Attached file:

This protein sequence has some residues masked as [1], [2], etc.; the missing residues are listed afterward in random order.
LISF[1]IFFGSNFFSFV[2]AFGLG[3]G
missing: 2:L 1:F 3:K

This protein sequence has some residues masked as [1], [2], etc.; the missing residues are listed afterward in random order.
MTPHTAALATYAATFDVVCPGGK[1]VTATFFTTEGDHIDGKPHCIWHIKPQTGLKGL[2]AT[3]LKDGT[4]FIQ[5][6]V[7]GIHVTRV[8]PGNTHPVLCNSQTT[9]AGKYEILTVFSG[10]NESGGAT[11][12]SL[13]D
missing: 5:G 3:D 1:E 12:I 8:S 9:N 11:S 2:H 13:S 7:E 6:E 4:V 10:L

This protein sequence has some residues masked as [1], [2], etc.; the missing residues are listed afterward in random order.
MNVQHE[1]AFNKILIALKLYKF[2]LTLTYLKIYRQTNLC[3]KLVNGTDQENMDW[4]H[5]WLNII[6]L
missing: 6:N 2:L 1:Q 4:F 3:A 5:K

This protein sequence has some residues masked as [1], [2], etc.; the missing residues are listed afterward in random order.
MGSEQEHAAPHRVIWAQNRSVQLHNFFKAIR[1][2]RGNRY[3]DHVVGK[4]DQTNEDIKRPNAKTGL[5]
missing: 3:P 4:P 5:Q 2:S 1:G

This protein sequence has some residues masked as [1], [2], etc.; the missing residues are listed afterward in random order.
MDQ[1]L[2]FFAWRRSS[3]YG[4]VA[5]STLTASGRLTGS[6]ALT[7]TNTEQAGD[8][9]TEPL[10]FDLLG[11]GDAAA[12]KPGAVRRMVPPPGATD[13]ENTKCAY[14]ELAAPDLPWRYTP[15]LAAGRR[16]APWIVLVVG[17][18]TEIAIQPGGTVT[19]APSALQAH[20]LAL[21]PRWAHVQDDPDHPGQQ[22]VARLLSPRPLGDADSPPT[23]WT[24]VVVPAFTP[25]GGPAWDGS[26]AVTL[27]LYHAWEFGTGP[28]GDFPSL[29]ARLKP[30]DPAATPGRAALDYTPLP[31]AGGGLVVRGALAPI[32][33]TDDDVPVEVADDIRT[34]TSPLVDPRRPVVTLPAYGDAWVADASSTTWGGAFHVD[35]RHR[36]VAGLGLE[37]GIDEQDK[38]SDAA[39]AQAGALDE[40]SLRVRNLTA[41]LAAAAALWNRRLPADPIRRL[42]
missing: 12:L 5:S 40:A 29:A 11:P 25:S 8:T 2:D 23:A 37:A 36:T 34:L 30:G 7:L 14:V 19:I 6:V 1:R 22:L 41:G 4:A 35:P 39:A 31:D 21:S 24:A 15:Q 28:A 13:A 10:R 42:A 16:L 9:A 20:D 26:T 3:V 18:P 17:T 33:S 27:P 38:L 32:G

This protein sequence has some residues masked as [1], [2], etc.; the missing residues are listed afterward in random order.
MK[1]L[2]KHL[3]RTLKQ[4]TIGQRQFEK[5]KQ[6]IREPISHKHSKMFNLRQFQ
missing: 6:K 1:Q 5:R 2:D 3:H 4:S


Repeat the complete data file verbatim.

This protein sequence has some residues masked as [1], [2], etc.; the missing residues are listed afterward in random order.
LISF[1]IFFGSNFFSFV[2]AFGLG[3]G
missing: 2:L 1:F 3:K

This protein sequence has some residues masked as [1], [2], etc.; the missing residues are listed afterward in random order.
MTPHTAALATYAATFDVVCPGGK[1]VTATFFTTEGDHIDGKPHCIWHIKPQTGLKGL[2]AT[3]LKDGT[4]FIQ[5][6]V[7]GIHVTRV[8]PGNTHPVLCNSQTT[9]AGKYEILTVFSG[10]NESGGAT[11][12]SL[13]D
missing: 5:G 3:D 1:E 12:I 8:S 9:N 11:S 2:H 13:S 7:E 6:E 4:V 10:L

This protein sequence has some residues masked as [1], [2], etc.; the missing residues are listed afterward in random order.
MNVQHE[1]AFNKILIALKLYKF[2]LTLTYLKIYRQTNLC[3]KLVNGTDQENMDW[4]H[5]WLNII[6]L
missing: 6:N 2:L 1:Q 4:F 3:A 5:K

This protein sequence has some residues masked as [1], [2], etc.; the missing residues are listed afterward in random order.
MGSEQEHAAPHRVIWAQNRSVQLHNFFKAIR[1][2]RGNRY[3]DHVVGK[4]DQTNEDIKRPNAKTGL[5]
missing: 3:P 4:P 5:Q 2:S 1:G

This protein sequence has some residues masked as [1], [2], etc.; the missing residues are listed afterward in random order.
MDQ[1]L[2]FFAWRRSS[3]YG[4]VA[5]STLTASGRLTGS[6]ALT[7]TNTEQAGD[8][9]TEPL[10]FDLLG[11]GDAAA[12]KPGAVRRMVPPPGATD[13]ENTKCAY[14]ELAAPDLPWRYTP[15]LAAGRR[16]APWIVLVVG[17][18]TEIAIQPGGTVT[19]APSALQAH[20]LAL[21]PRWAHVQDDPDHPGQQ[22]VARLLSPRPLGDADSPPT[23]WT[24]VVVPAFTP[25]GGPAWDGS[26]AVTL[27]LYHAWEFGTGP[28]GDFPSL[29]ARLKP[30]DPAATPGRAALDYTPLP[31]AGGGLVVRGALAPI[32][33]TDDDVPVEVADDIRT[34]TSPLVDPRRPVVTLPAYGDAWVADASSTTWGGAFHVD[35]RHR[36]VAGLGLE[37]GIDEQDK[38]SDAA[39]AQAGALDE[40]SLRVRNLTA[41]LAAAAALWNRRLPADPIRRL[42]
missing: 12:L 5:S 40:A 29:A 11:P 25:S 8:T 2:D 23:A 37:A 36:T 34:L 30:G 7:L 14:V 19:I 6:V 1:R 22:L 41:G 4:A 35:P 39:A 31:D 21:S 24:A 15:Q 28:A 13:A 10:R 42:A 16:L 9:A 20:D 26:T 3:V 18:P 17:T 33:S 27:P 38:L 32:G

This protein sequence has some residues masked as [1], [2], etc.; the missing residues are listed afterward in random order.
MK[1]L[2]KHL[3]RTLKQ[4]TIGQRQFEK[5]KQ[6]IREPISHKHSKMFNLRQFQ
missing: 6:K 1:Q 5:R 2:D 3:H 4:S